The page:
High school student murals make splash in Trumbull

TRUMBULL — Feathers can be beautiful, but seem a little insignificant on their own, said Danielle Haniph, 17, of Trumbull.

It’s only when they are joined together that they become powerful, explained the St. Joseph High School junior.

“When feathers come together, they form these wings, which become an unstoppable force,” Haniph said.

That’s the concept behind the “Trumbull Soars As One” murals that she created. The two murals — each depicting a set of wings made of paper “feathers” decorated by local children — now hang at the Trumbull Nature & Arts Center and the Trumbull Library. The project was largely funded through state grant money obtained by the nature center last year.

Nature center director Sheryl Baumann said Haniph contacted her about the project about a year ago.

“We’re very supportive of students, so we said ‘Let’s do this,’” Baumann said.

Haniph said she started the murals partly as a way to earn community service hours for school, but also because she saw the project as a way to do some good.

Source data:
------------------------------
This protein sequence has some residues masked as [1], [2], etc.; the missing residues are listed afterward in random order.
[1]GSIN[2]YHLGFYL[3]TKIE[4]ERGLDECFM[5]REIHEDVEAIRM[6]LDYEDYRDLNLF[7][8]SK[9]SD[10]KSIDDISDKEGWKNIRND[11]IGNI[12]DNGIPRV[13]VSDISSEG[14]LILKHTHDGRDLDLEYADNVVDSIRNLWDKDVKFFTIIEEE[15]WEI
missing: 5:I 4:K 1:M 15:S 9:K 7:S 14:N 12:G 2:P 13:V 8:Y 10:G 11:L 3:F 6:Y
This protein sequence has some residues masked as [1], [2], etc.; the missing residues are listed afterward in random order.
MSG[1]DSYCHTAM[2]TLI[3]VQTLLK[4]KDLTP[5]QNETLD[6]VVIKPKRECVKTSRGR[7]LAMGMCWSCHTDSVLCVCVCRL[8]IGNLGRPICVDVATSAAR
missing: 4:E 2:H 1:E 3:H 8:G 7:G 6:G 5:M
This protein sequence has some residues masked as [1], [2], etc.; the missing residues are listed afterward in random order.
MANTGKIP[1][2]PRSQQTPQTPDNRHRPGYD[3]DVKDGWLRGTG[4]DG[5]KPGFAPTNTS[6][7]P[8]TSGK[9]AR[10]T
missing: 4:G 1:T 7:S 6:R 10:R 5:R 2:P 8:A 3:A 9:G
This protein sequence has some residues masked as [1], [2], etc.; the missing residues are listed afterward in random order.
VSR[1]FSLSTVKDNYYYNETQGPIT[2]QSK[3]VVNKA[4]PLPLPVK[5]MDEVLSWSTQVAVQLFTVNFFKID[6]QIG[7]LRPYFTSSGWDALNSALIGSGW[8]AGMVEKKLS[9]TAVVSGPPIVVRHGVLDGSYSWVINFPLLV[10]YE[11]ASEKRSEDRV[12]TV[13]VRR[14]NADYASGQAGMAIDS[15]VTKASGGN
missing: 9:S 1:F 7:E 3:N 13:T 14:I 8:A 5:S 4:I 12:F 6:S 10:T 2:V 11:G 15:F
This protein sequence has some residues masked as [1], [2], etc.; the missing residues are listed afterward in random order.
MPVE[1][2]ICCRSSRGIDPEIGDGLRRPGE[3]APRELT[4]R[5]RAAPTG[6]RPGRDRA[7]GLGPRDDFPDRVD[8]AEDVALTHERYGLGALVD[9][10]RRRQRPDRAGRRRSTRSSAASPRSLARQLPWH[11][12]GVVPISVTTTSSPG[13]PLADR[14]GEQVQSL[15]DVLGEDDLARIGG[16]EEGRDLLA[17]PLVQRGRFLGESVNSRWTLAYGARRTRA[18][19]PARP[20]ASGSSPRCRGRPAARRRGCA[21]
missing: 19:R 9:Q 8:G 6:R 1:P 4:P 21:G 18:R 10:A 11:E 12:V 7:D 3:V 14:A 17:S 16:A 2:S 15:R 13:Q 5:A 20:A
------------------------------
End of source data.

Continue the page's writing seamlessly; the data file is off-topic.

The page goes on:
“I really felt inclined to do this because we were in the middle of the pandemic and I was looking for a way to spread positivity in our community,” Haniph said.

She said she liked the idea of using individual feathers to create something larger, much the way that individual people can come together to form something greater and more powerful.

“This is really a message of unity and how we’re able to stand together during these really difficult times,” Haniph said.

She created and cut out the paper feathers and left them on tables at various nature center events for children to decorate. Eventually, about 200 feathers were decorated for the project. She then assembled the multi-colored feathers into wings. Both the mural at the nature center and the library bear the “Trumbull Soars As One” inscription.

The nature center mural made its debut at an Earth Day event that took place April 16 at the center. The library mural was unveiled Saturday.

Baumann said the murals have made a good impression so far.

“I think everyone, regardless of their own personal views can relate to the beauty of the bird,” she said. “How could you be divisive about something like this? It’s beauty and it’s nature and it brings people together.”

Haniph echoed those thoughts.

“It’s been great,” she said. “People have been telling me ‘My kids love this.’”